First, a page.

Astronomers using data from NASA and the ESA (European Space Agency) telescopes have released a new all-sky map of the outermost region of our galaxy. Known as the galactic halo, this area lies outside the swirling spiral arms that form the Milky Way's recognizable central disk and is sparsely populated with stars. Though the halo may appear mostly empty, it is also predicted to contain a massive reservoir of dark matter, a mysterious and invisible substance thought to make up the bulk of all the mass in the universe.
The data for the new map comes from ESA's Gaia mission and NASA's Near Earth Object Wide Field Infrared Survey Explorer, or NEOWISE, which operated from 2009 to 2013 under the moniker WISE. The study, led by astronomers at the Center for Astrophysics | Harvard & Smithsonian and published today in Nature, makes use of data collected by the spacecraft between 2009 and 2018.
The new map reveals how a small galaxy called the Large Magellanic Cloud (LMC) - so-named because it is the larger of two dwarf galaxies orbiting the Milky Way - has sailed through the Milky Way's galactic halo like a ship through water, its gravity creating a wake in the stars behind it. The LMC is located about 160,000 light-years from Earth, and is less than one quarter the mass of the Milky Way. Though the inner portions of the halo have been mapped with a high level of accuracy, this is the first map to provide a similar picture of the halo's outer regions, where the wake is found - about 200,000 light years to 325,000 light years from the galactic center. Previous studies have hinted at the wake's existence, but the all-sky map confirms its presence and offers a detailed view of its shape, size, and location.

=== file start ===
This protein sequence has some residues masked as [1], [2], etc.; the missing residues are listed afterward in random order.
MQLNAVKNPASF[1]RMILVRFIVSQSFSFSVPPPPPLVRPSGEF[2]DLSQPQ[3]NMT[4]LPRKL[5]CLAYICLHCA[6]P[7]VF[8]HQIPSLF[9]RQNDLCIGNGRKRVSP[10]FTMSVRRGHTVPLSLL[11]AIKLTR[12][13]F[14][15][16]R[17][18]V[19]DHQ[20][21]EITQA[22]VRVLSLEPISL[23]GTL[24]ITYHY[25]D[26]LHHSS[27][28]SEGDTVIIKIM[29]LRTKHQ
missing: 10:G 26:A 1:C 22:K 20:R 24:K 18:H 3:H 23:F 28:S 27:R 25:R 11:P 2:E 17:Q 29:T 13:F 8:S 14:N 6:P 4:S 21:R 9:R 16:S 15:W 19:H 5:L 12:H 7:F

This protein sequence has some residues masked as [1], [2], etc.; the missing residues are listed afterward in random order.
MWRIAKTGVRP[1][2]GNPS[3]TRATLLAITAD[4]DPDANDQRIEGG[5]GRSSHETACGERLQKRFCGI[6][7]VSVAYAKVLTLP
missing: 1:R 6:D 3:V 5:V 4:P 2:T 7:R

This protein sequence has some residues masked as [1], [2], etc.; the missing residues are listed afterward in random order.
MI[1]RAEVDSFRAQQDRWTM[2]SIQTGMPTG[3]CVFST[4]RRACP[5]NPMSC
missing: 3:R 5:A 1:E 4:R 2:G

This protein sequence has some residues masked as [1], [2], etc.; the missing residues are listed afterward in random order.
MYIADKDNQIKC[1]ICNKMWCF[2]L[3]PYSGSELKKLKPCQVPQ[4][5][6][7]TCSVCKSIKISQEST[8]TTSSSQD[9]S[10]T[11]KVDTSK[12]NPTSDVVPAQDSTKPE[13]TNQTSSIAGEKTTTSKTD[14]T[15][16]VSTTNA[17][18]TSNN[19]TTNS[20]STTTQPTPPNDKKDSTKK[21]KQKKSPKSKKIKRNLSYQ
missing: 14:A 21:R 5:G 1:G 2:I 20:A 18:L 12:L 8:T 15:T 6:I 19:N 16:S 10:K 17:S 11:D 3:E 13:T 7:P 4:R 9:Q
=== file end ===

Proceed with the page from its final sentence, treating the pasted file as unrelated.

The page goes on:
This disturbance in the halo also provides astronomers with an opportunity to study something they can't observe directly: dark matter. Though it doesn't emit, reflect, or absorb light, the gravitational influence of dark matter has been observed across the universe. It is thought to create a scaffolding on which galaxies are built, such that without it, galaxies would fly apart as they spin. Dark matter is estimated to be five times more common in the universe than all the matter that emits or interacts with light, from stars to planets to gas clouds.
While there are multiple theories about the nature of dark matter, all of them indicate that it should be present in the Milky Way's halo. If that's the case, then as the LMC sails through this region, it should leave a wake in the dark matter as well. The wake observed in the new star map is thought to be the outline of this dark matter wake; the stars are like leaves on the surface of this invisible ocean, their position shifting with the dark matter.
The interaction between the dark matter and the Large Magellanic Cloud has big implications for our galaxy. As the LMC orbits the Milky Way, the dark matter's gravity drags on the LMC and slows it down. This will cause the dwarf galaxy's orbit to get smaller and smaller, until the galaxy finally collides with the Milky Way in about 2 billion years. These types of mergers might be a key driver in the growth of massive galaxies across the universe. In fact, astronomers think the Milky Way merged with another small galaxy about 10 billion years ago.
"This robbing of a smaller galaxy's energy is not only why the LMC is merging with the Milky Way but also why all galaxy mergers happen," said Rohan Naidu, a graduate student in astronomy at Harvard University and a co-author of the new paper. "The wake in our map is a really neat confirmation that our basic picture for how galaxies merge is on point!"
A Rare Opportunity
The authors of the paper also think the new map - along with additional data and theoretical analyses - may provide a test for different theories about the nature of dark matter, such as whether it consists of particles, like regular matter, and what the properties of those particles are.
"You can imagine that the wake behind a boat will be different if the boat is sailing through water or through honey," said study co-author Charlie Conroy, a professor at Harvard University and astronomer at the Center for Astrophysics. "In this case, the properties of the wake are determined by which dark matter theory we apply."